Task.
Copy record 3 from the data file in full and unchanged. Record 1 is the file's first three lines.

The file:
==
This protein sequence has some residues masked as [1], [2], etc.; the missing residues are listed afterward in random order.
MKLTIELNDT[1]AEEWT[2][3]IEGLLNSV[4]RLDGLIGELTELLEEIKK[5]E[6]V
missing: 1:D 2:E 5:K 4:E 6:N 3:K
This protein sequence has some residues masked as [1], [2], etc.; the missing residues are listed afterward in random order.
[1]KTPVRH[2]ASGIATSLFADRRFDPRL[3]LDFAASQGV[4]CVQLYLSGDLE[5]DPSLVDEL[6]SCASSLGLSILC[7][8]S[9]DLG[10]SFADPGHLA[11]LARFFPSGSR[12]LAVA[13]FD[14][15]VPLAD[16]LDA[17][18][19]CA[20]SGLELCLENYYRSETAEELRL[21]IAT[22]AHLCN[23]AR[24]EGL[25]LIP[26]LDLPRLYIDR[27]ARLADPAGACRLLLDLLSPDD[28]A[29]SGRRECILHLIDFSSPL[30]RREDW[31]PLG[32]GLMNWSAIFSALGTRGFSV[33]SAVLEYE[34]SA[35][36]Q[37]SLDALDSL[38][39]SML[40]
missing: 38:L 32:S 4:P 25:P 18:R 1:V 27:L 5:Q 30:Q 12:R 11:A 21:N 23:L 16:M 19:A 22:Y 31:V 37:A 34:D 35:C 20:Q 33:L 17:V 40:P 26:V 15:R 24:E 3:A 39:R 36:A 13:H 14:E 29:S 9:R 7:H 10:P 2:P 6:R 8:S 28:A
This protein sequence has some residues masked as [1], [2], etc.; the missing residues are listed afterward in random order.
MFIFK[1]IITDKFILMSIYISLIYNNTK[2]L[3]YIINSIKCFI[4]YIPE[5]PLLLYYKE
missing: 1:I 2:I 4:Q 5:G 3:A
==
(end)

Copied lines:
This protein sequence has some residues masked as [1], [2], etc.; the missing residues are listed afterward in random order.
MFIFK[1]IITDKFILMSIYISLIYNNTK[2]L[3]YIINSIKCFI[4]YIPE[5]PLLLYYKE
missing: 1:I 2:I 4:Q 5:G 3:A